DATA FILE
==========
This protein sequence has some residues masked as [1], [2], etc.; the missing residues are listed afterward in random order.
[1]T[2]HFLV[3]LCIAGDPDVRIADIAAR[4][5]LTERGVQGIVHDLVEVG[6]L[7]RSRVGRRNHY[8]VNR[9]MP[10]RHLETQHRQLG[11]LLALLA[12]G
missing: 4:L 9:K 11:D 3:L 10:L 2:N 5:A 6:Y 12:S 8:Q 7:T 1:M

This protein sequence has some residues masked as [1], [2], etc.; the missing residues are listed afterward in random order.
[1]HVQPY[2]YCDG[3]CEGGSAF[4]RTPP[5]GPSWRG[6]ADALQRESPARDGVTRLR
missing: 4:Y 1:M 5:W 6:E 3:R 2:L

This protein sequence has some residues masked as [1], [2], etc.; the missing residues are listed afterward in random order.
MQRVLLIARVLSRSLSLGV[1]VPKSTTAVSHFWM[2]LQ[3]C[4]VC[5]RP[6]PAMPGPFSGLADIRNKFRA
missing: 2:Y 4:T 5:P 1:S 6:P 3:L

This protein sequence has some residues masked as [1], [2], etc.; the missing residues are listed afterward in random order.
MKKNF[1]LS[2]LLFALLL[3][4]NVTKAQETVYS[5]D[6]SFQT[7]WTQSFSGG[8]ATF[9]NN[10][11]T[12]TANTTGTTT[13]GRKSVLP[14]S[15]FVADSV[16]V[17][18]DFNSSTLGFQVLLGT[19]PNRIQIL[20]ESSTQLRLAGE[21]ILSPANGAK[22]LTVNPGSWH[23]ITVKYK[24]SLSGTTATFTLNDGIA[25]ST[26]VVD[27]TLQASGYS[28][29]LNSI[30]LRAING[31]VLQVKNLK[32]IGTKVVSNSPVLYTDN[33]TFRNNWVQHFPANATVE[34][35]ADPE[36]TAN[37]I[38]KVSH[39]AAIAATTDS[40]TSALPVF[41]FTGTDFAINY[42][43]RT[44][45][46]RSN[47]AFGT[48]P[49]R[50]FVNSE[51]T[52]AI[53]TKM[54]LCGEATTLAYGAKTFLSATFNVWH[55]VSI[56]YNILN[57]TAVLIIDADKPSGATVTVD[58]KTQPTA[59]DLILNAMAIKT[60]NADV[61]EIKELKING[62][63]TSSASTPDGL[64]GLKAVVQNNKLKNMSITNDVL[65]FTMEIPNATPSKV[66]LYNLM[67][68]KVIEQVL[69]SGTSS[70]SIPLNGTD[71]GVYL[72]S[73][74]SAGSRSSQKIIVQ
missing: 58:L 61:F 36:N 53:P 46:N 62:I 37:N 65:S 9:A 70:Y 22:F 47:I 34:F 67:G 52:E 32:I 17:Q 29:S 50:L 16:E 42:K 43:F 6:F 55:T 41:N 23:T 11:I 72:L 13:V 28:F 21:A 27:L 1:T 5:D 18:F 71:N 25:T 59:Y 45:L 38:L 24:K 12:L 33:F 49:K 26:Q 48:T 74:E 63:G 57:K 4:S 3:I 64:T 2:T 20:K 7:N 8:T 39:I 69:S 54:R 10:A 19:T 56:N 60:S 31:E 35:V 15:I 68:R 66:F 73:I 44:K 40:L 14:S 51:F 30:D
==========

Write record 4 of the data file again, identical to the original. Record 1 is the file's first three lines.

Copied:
This protein sequence has some residues masked as [1], [2], etc.; the missing residues are listed afterward in random order.
MKKNF[1]LS[2]LLFALLL[3][4]NVTKAQETVYS[5]D[6]SFQT[7]WTQSFSGG[8]ATF[9]NN[10][11]T[12]TANTTGTTT[13]GRKSVLP[14]S[15]FVADSV[16]V[17][18]DFNSSTLGFQVLLGT[19]PNRIQIL[20]ESSTQLRLAGE[21]ILSPANGAK[22]LTVNPGSWH[23]ITVKYK[24]SLSGTTATFTLNDGIA[25]ST[26]VVD[27]TLQASGYS[28][29]LNSI[30]LRAING[31]VLQVKNLK[32]IGTKVVSNSPVLYTDN[33]TFRNNWVQHFPANATVE[34][35]ADPE[36]TAN[37]I[38]KVSH[39]AAIAATTDS[40]TSALPVF[41]FTGTDFAINY[42][43]RT[44][45][46]RSN[47]AFGT[48]P[49]R[50]FVNSE[51]T[52]AI[53]TKM[54]LCGEATTLAYGAKTFLSATFNVWH[55]VSI[56]YNILN[57]TAVLIIDADKPSGATVTVD[58]KTQPTA[59]DLILNAMAIKT[60]NADV[61]EIKELKING[62][63]TSSASTPDGL[64]GLKAVVQNNKLKNMSITNDVL[65]FTMEIPNATPSKV[66]LYNLM[67][68]KVIEQVL[69]SGTSS[70]SIPLNGTD[71]GVYL[72]S[73][74]SAGSRSSQKIIVQ
missing: 58:L 61:F 36:N 53:P 46:N 62:I 37:N 65:S 9:A 70:Y 22:F 47:I 34:F 67:G 52:E 32:I 17:Q 29:S 50:L 16:E 42:K 43:F 6:F 55:T 41:N 23:T 11:I 72:L 13:V 28:F 21:A 27:L 1:T 5:D 18:F 71:N 25:T 59:Y 45:L 38:L 24:K 12:L 33:F 49:K 26:Q 48:T 74:E 63:G 57:K 4:S 3:I 64:T 2:T 20:K 7:N 8:T 39:I 69:S 54:R 10:A 19:T 56:N 60:S 31:E 35:V 15:I 68:R 66:F 73:I 44:K 40:L 14:S 51:F 30:D